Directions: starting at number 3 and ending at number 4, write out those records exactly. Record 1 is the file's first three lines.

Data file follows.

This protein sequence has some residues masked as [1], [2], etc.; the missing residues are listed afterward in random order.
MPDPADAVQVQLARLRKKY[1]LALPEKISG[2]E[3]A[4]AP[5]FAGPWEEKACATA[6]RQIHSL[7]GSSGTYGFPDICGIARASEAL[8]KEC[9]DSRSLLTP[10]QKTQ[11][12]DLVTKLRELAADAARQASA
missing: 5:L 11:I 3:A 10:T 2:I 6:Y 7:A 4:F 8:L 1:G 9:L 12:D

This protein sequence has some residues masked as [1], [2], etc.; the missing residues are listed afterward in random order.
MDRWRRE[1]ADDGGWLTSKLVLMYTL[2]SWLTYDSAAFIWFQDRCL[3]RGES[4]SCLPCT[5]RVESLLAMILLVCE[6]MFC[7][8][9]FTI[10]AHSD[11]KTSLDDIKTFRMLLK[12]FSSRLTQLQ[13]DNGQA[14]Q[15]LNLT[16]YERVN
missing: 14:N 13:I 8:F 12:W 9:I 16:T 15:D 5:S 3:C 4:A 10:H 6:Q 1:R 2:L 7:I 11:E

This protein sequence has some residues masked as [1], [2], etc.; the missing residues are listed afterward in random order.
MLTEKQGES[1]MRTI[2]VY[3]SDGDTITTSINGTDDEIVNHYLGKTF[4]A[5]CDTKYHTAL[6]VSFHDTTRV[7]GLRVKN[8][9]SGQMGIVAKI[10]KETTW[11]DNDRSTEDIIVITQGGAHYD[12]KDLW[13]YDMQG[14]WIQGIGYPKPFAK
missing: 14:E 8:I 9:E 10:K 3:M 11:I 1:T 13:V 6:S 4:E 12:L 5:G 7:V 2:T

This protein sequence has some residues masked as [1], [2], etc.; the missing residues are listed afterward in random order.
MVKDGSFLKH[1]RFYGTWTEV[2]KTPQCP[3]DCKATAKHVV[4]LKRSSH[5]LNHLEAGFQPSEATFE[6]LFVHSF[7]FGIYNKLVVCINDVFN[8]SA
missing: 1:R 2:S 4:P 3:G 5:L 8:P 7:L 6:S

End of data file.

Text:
This protein sequence has some residues masked as [1], [2], etc.; the missing residues are listed afterward in random order.
MLTEKQGES[1]MRTI[2]VY[3]SDGDTITTSINGTDDEIVNHYLGKTF[4]A[5]CDTKYHTAL[6]VSFHDTTRV[7]GLRVKN[8][9]SGQMGIVAKI[10]KETTW[11]DNDRSTEDIIVITQGGAHYD[12]KDLW[13]YDMQG[14]WIQGIGYPKPFAK
missing: 14:E 8:I 9:E 10:K 3:M 11:I 1:T 13:V 6:S 4:E 12:L 5:G 7:V 2:T

This protein sequence has some residues masked as [1], [2], etc.; the missing residues are listed afterward in random order.
MVKDGSFLKH[1]RFYGTWTEV[2]KTPQCP[3]DCKATAKHVV[4]LKRSSH[5]LNHLEAGFQPSEATFE[6]LFVHSF[7]FGIYNKLVVCINDVFN[8]SA
missing: 1:R 2:S 4:P 3:G 5:L 8:P 7:L 6:S